As one of our Armed Intelligentsia pointed out, Senator Lori Klein’s account of the incident wherein she pointed a gun at a reporter (or he jumped in front of it) misses an important safety violation. Klein said her concealed carry demo was safe because she was pointing her piece at a wall. So what was behind that wall? Always know your target and what’s behind it. A .22-caliber bullet can travel two miles before it runs out of steam (so to speak). A nine, not so far. But far enough to kill . . .
[DPW equipment operator Aaron] Sullivan told police he and three friends were passing the gun around and shooting into the lake during the time frame that Blair was shot. He said they were aiming for the water, not the tree line. Police estimated that they fired dozens of shots.
Police don’t know who fired the fatal shot, but as the owner of the weapon, Sullivan is the only one facing state charges.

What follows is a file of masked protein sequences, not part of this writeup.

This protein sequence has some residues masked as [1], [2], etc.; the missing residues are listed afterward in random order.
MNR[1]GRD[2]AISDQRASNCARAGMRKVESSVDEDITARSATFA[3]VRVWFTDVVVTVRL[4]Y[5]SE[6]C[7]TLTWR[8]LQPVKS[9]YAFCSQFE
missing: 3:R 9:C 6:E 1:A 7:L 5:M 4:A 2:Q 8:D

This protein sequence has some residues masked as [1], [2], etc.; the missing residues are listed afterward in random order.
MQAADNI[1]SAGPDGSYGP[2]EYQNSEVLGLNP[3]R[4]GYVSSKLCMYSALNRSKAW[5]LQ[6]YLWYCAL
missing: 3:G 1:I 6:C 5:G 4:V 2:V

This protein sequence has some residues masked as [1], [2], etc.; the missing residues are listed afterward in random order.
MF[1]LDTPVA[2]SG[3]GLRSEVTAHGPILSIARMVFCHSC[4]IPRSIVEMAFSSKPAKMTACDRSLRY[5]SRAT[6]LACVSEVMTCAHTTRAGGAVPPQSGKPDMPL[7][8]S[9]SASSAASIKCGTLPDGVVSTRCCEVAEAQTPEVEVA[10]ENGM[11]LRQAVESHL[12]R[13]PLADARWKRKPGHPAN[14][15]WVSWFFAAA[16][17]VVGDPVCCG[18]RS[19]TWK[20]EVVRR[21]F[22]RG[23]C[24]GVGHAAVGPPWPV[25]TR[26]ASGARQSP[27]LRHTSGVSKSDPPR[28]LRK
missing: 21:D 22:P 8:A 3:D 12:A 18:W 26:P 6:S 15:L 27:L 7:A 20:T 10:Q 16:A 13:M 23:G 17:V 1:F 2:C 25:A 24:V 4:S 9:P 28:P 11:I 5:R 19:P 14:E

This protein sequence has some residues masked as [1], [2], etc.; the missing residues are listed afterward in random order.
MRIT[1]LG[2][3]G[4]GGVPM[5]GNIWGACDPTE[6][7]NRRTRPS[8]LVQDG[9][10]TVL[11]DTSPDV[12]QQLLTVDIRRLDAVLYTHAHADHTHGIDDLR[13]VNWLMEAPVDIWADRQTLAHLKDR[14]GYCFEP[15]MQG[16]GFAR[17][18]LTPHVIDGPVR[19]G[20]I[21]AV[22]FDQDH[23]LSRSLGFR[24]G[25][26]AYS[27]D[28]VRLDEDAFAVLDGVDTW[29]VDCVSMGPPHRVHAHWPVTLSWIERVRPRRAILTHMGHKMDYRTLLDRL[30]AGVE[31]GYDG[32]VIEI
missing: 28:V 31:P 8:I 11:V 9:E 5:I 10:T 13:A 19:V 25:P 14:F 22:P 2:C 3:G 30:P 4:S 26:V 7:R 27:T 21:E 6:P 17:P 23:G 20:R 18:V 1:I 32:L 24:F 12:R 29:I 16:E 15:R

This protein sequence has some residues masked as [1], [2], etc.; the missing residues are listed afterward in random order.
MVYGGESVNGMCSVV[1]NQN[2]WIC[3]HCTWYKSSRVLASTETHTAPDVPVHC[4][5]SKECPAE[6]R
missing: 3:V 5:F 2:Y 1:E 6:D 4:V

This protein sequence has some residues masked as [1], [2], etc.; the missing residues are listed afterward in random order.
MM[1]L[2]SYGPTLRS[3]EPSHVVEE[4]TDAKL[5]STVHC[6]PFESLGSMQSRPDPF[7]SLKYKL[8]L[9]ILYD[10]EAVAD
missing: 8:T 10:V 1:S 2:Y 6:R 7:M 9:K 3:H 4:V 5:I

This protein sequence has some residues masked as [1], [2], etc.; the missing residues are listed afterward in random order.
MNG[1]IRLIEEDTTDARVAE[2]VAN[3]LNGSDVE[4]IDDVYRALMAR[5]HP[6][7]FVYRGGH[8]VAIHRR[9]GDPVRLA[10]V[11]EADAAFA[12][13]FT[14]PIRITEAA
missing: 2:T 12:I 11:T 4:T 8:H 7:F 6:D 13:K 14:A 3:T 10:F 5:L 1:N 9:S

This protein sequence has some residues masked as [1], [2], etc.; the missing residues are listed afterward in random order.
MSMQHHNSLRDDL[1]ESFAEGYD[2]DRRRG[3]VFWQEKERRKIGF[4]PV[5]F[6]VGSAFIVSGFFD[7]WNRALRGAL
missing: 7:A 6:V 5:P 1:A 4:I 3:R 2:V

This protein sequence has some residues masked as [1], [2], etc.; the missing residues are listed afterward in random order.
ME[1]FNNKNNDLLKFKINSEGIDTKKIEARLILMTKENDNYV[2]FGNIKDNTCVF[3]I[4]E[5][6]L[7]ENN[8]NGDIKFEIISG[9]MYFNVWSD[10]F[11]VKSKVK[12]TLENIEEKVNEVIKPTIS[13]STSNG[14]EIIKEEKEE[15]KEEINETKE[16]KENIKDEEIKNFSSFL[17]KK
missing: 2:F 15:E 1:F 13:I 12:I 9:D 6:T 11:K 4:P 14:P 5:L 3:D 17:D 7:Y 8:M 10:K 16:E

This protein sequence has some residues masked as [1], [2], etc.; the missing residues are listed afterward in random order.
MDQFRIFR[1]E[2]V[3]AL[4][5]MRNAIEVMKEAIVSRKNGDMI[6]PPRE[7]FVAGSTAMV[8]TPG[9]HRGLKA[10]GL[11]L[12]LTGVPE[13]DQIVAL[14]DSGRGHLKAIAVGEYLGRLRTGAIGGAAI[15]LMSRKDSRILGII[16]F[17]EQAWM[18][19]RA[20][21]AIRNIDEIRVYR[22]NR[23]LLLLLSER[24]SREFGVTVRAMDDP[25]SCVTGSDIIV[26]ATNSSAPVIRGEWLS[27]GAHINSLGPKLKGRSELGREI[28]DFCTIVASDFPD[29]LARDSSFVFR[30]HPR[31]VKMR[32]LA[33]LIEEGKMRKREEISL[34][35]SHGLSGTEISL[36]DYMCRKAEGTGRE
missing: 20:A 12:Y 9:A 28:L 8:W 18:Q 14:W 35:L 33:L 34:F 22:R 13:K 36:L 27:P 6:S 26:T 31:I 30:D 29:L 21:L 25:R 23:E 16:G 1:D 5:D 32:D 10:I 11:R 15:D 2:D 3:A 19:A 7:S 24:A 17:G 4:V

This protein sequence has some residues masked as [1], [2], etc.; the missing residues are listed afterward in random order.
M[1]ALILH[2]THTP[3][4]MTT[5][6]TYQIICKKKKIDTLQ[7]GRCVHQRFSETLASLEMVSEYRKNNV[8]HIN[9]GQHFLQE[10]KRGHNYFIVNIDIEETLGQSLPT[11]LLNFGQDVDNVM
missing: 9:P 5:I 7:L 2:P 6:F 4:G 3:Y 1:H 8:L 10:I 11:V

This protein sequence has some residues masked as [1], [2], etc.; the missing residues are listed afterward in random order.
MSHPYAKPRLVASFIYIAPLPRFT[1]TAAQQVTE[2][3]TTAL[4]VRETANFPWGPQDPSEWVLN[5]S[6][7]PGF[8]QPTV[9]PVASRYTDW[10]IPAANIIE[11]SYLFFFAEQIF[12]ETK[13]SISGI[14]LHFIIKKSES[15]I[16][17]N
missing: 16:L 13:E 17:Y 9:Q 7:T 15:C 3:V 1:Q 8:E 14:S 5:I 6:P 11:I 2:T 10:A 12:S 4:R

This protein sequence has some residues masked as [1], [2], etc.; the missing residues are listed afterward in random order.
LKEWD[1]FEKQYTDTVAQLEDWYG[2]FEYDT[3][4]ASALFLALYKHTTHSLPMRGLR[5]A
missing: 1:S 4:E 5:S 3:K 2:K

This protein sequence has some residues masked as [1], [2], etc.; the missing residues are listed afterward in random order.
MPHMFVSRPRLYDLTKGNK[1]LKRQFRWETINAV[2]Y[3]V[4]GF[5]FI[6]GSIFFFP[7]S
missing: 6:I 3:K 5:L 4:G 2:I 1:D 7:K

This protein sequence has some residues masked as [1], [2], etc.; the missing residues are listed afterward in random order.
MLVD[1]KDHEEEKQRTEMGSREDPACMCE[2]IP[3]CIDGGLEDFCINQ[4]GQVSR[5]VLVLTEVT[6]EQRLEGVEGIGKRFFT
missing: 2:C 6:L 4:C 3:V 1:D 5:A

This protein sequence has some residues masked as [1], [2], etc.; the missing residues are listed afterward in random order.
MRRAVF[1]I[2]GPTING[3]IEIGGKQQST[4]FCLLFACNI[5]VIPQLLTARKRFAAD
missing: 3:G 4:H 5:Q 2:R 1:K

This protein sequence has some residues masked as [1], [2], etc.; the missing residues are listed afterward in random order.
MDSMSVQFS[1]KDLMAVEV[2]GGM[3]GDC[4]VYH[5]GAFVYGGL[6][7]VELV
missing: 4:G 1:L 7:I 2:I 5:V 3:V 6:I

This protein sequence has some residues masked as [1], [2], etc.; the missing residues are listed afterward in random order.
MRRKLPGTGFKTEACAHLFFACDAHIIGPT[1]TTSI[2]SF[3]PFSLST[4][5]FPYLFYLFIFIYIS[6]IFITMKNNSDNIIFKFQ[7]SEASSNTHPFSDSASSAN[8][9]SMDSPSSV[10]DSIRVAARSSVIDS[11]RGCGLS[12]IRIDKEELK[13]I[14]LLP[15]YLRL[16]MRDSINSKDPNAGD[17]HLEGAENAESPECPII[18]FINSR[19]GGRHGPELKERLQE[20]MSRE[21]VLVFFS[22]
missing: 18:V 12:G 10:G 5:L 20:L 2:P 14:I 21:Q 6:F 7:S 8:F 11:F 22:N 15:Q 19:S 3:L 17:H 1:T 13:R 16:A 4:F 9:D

Blair was visiting her uncle’s house, just beyond the lake and beyond two rows of heavy trees in the 4300 block of Pittman Road, to celebrate the holiday. Blair was shot as she danced around the lawn. She collapsed without a word about 9:15 p.m. She died at a hospital the next day.
This account [via kansascity.com] highlights several important safety points.
First, you are responsible for your gun. If you give a firearm to someone else to shoot, it’s still your responsibility. If you lend a gun to a friend, it’s still your responsibility. In some cases legally. In all cases morally.
Second, you are responsible for all your bullets. As the old expressions goes, every bullet comes with a lawyer attached. The best way not to fire a bullet in the wrong direction: establish the right direction and don’t point the muzzle in any other direction; even when safety checking or loading the weapon.
Third, bullets or bullet fragments skip or bounce off of objects. I know that seems obvious, but we’ve seen plenty of videos from our friend FPSRussia wherein the faux Slav fires powerful weapons at water and objects close-by, without eye protection.
And lastly, beware of peer pressure. Otherwise reasonable people can get caught-up in bromentum. Everyone’s having fun, so why not have fun? Because tragedies like this can happen in the blink of an eye.
Safety first, last and always.